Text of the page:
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In this episode, Heather speaks with Dustin Yowell, Director of Operations for Mercy Health Systems about his leadership style on humility and admitting mistakes, his time when he was not the best version of himself and his perspective on resilience in leadership.
- Humility in leadership is essential.
- Setting goals and being clear about expectations is not the opposite of leading with heart—it is leading that way.
- Focus on enduring past the pandemic.
Dustin Yowell currently serves as the Director of Operations for Mercy Hospital Kingfisher and Mercy Hospital in Logan County.
Dustin has over 20 years of experience in managing healthcare organizations and he is adept at sales management, staff training, customer relations, presentation development, corporate budgeting, financial analysis and forecasting, contract negotiations, and strategic planning.
Dustin earned a Bachelor of Arts degree in Journalism and a Masters degree in Business Administration at the University of Central Oklahoma.
I am growing as a leader. I have learned over the course of the last 20 years that you can never stop growing. You can never stop learning. That is true in multiple facets of leadership and even personal growth. I would like to think I am in a growing stage and I don’t know if I will ever get out of it.
There are always something to learn. There are always things to improve on, particularly when you have other people’s lives to affect as a leader or supervisor.
Always be reading. Always be learning. – Dustin Yowell #leadershipwithheart Click To TweetThere are ways to hold people accountable in a respectful way. – Dustin Yowell #leadershipwithheart Click To Tweet
As leaders, our job is to hold people accountable. But you can hold people accountable and be a good human being in the process. That’s important for young leaders to understand.
At times, when people make mistakes, leaders think they have to just hammer someone to hold them accountable. That’s not the truth. There are ways to hold people accountable in ways that make sure they are growing and completing their job in the way they need to. It’s not one or the other.
If you aren’t working side by side with your people to set goals and to give them a path for the things to chase, how can you hold them accountable if you’re not part of that process with them?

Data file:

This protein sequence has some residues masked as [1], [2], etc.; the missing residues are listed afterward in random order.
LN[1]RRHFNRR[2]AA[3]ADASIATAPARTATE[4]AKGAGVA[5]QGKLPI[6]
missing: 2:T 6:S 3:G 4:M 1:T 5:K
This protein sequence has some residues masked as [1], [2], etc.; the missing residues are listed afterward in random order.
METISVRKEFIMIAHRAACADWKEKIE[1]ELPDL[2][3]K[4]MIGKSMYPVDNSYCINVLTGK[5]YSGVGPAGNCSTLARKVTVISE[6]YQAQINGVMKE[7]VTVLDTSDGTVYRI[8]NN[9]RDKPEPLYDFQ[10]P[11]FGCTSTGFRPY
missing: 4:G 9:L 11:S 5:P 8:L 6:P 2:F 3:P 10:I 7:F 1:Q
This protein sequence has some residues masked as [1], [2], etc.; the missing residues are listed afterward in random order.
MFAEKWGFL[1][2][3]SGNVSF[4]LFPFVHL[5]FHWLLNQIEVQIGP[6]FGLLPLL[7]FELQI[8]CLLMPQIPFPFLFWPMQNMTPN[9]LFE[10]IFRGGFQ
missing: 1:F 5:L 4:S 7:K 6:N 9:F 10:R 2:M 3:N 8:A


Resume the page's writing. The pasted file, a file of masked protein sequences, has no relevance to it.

My philosophy is more of: “It’s our job to get a, b, and c done. So, let’s figure out how we can do that together.” We all have roles. We all have ways to to spend our time, but let’s do this together. Let’s figure this out together and then we’ll chase it together, too. Things work better and your employees certainly would feel stronger about you if you’re side by side with them, caring about them and how successful they will be.
The people that work for us, for me—they’re not employees. They're my co-workers. – Dustin Yowell #leadershipwithheart Click To TweetIt takes everyone to be successful. – Dustin Yowell #leadershipwithheart Click To Tweet
We have a responsibility when we have folks that work with us. These co-workers work with me and depend on me for good leadership and good support. So, it’s really my job to grow and get better.
I am supportive. When you have leadership responsibility, there are a number of things that come with that, and one is to support your employees in their professional growth and also in personal, like needing to balance their life and their responsibilities.
There’s nobody more important than the next person down the hall. That includes me, my bosses and everybody else. Within a hospital setting, if your environmental services staff aren’t keeping things clean, it doesn’t matter how good your administration is or how good your nurses are.
In my opinion, if you’re not humble, it’s hard to be a good leader. If you don’t have that ability, and the love and care in your heart, it’s really hard to be a good leader. Over time, humility taught me that it’s okay not to know everything.
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